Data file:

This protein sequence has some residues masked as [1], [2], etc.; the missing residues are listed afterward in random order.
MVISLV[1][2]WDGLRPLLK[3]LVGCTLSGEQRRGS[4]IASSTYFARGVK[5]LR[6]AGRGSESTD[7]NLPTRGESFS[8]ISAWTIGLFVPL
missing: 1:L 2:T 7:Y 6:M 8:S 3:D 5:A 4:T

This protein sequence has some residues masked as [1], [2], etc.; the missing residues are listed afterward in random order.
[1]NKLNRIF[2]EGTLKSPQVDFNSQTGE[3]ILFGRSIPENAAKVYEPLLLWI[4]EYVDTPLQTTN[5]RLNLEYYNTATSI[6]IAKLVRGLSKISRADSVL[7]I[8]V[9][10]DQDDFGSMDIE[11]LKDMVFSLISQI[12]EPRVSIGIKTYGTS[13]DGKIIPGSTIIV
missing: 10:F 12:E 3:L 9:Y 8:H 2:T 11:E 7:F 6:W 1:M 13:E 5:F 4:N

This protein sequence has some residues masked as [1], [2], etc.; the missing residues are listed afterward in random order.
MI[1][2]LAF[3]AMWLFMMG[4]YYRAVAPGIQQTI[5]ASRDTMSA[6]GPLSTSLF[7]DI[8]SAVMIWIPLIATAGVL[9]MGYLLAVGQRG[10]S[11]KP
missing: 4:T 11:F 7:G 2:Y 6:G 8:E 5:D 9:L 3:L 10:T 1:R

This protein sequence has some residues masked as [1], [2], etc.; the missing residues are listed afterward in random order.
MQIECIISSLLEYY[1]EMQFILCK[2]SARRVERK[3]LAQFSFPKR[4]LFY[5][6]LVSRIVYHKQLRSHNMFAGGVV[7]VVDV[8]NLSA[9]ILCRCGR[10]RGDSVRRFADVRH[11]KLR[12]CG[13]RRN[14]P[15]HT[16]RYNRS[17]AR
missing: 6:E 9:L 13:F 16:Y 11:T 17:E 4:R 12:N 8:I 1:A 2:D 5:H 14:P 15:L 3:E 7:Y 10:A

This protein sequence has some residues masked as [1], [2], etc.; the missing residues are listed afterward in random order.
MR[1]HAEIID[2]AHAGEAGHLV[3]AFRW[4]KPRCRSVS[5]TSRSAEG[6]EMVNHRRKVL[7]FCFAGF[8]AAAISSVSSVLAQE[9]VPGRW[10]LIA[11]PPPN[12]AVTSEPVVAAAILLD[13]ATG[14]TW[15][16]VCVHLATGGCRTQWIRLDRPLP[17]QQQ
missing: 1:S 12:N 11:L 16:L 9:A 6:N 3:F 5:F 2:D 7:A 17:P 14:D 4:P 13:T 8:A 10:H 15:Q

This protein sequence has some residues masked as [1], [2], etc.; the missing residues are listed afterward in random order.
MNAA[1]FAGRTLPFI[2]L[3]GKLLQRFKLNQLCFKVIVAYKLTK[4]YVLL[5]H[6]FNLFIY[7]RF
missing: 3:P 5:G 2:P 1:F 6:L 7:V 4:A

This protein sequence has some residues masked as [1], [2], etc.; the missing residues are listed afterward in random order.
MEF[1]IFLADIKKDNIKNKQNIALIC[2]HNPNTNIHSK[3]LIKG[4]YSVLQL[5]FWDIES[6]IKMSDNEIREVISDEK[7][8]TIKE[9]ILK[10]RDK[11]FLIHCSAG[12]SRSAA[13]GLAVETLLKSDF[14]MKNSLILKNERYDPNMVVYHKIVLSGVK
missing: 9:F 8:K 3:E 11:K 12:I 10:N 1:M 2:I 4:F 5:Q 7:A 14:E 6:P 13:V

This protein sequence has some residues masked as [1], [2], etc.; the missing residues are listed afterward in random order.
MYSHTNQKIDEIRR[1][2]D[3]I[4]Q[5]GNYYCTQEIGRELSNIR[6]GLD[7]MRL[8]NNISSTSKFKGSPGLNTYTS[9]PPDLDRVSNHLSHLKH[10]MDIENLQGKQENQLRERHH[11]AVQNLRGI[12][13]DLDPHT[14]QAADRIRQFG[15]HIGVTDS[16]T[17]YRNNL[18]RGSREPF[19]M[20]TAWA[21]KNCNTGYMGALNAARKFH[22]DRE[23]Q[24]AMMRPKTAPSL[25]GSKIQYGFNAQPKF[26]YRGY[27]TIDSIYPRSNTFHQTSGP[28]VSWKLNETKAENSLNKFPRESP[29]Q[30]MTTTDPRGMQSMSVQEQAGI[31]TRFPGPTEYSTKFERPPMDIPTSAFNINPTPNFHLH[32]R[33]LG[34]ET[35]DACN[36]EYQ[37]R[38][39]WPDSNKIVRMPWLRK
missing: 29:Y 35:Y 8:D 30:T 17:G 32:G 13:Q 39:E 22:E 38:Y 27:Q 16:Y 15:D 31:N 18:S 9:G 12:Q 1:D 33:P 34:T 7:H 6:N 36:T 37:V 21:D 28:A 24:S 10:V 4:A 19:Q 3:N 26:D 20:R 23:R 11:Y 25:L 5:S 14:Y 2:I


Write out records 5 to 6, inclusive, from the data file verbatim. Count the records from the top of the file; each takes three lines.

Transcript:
This protein sequence has some residues masked as [1], [2], etc.; the missing residues are listed afterward in random order.
MR[1]HAEIID[2]AHAGEAGHLV[3]AFRW[4]KPRCRSVS[5]TSRSAEG[6]EMVNHRRKVL[7]FCFAGF[8]AAAISSVSSVLAQE[9]VPGRW[10]LIA[11]PPPN[12]AVTSEPVVAAAILLD[13]ATG[14]TW[15][16]VCVHLATGGCRTQWIRLDRPLP[17]QQQ
missing: 1:S 12:N 11:L 16:L 9:A 6:N 3:F 5:F 2:D 7:A 17:P 14:D 4:P 13:T 8:A 10:H 15:Q

This protein sequence has some residues masked as [1], [2], etc.; the missing residues are listed afterward in random order.
MNAA[1]FAGRTLPFI[2]L[3]GKLLQRFKLNQLCFKVIVAYKLTK[4]YVLL[5]H[6]FNLFIY[7]RF
missing: 3:P 5:G 2:P 1:F 6:L 7:V 4:A